The third iteration of Wageningen University + Research’s Autonomous Greenhouse Challenge will again see teams from across the globe compete to grow crops within the university’s high-tech test glasshouse using artificial intelligence and automation.
Finalists in the first and second Challenges grew cucumbers and tomatoes, respectively, deploying semi-autonomous methods. The outcomes of these Challenges showed that “artificial intelligence can potentially be superior to human intelligence, hence can potentially control indoor farming in the future”, Wageningen stated in a recent post. “The goal of the third challenge will be fully automated control.”
Part 1 of the competition is an online challenge designed to test participants’ machine learning and computer vision skills and bring AI talent into the indoor horticulture space. It is currently underway, with the winner to be announced on 14 July. A 24-hour hackathon follows, open to anyone. Five teams from the Hackathon will be chosen to compete in Part 3, the actual greenhouse Challenge itself, with each assigned a test plot in Wageningen’s facility.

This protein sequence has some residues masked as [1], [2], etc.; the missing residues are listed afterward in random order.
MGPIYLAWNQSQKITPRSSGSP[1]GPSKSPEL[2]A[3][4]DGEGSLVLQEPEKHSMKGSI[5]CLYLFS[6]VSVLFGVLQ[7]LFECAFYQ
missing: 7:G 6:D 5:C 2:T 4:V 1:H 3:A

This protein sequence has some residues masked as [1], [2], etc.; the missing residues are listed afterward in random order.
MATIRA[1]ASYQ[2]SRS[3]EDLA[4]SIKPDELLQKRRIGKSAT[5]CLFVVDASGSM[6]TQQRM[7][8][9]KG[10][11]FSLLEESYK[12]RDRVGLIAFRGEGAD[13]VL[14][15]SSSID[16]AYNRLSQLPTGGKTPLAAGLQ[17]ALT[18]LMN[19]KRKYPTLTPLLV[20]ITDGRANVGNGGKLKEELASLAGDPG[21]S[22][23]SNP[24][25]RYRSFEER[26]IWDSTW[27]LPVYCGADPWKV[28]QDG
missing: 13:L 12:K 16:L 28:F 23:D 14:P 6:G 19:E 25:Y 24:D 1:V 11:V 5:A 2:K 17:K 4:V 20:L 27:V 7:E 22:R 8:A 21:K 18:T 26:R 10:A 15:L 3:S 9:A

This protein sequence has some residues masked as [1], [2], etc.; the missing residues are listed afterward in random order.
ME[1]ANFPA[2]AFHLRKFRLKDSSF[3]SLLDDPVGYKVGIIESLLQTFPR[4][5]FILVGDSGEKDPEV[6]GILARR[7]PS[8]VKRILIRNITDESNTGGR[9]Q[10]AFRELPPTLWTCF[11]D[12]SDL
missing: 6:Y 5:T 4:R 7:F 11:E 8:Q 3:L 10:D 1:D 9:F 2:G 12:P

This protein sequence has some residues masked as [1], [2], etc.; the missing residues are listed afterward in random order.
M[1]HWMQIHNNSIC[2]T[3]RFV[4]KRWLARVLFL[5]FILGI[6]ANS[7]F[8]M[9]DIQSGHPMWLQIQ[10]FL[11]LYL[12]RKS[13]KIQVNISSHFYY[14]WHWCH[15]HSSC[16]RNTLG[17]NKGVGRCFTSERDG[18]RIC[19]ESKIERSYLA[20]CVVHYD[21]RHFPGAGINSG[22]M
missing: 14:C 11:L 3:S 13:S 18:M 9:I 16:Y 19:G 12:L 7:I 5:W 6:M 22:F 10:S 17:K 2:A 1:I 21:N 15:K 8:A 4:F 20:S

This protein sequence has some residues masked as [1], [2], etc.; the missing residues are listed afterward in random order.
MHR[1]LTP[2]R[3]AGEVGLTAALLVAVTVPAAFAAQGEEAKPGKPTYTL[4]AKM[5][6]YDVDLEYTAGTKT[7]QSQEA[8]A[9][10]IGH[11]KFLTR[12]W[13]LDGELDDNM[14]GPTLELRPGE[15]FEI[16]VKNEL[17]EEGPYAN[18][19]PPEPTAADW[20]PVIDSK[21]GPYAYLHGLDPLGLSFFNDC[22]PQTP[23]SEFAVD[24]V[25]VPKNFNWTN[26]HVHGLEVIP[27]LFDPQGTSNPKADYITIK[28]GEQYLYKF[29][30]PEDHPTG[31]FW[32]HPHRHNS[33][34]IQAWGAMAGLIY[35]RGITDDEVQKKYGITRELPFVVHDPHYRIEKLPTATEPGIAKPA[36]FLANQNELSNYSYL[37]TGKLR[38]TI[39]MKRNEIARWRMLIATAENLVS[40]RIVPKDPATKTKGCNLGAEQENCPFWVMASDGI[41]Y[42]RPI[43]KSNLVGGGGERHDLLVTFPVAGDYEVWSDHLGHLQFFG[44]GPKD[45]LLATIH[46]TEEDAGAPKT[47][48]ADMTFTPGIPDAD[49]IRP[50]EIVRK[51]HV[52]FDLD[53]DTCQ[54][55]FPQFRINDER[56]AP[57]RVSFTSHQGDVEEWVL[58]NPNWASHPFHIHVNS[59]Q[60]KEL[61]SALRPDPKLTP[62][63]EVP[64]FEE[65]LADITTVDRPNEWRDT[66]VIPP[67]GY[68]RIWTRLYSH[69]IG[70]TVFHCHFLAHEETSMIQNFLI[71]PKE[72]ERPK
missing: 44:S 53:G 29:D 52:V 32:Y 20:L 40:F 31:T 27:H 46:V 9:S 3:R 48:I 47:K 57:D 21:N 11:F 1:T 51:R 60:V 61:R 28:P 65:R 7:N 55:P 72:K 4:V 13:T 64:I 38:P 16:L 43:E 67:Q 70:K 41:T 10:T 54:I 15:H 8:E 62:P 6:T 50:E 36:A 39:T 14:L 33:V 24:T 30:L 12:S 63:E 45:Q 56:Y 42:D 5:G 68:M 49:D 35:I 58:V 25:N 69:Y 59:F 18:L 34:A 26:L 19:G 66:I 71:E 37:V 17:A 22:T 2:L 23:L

Here, teams will grow lettuce crops from seed using fully automated algorithms. A website will track the test crops’ progress via a real-time feed, with the datasets later released to the public. The Challenge rules state that the winner will be the team with “the highest net profit in the end”.
View this video about Wageningen’s greenhouse horticulture facilities and capabilities.
Register for the Hackathon & Autonomous Greenhouse Challenge
Registering for the Hackathon is your opportunity to be selected as one of the finalists that will compete in the third Autonomous Greenhouse Challenge.
Source: Wageningen University Launches the Third Autonomous Greenhouse Challenge I The Spoon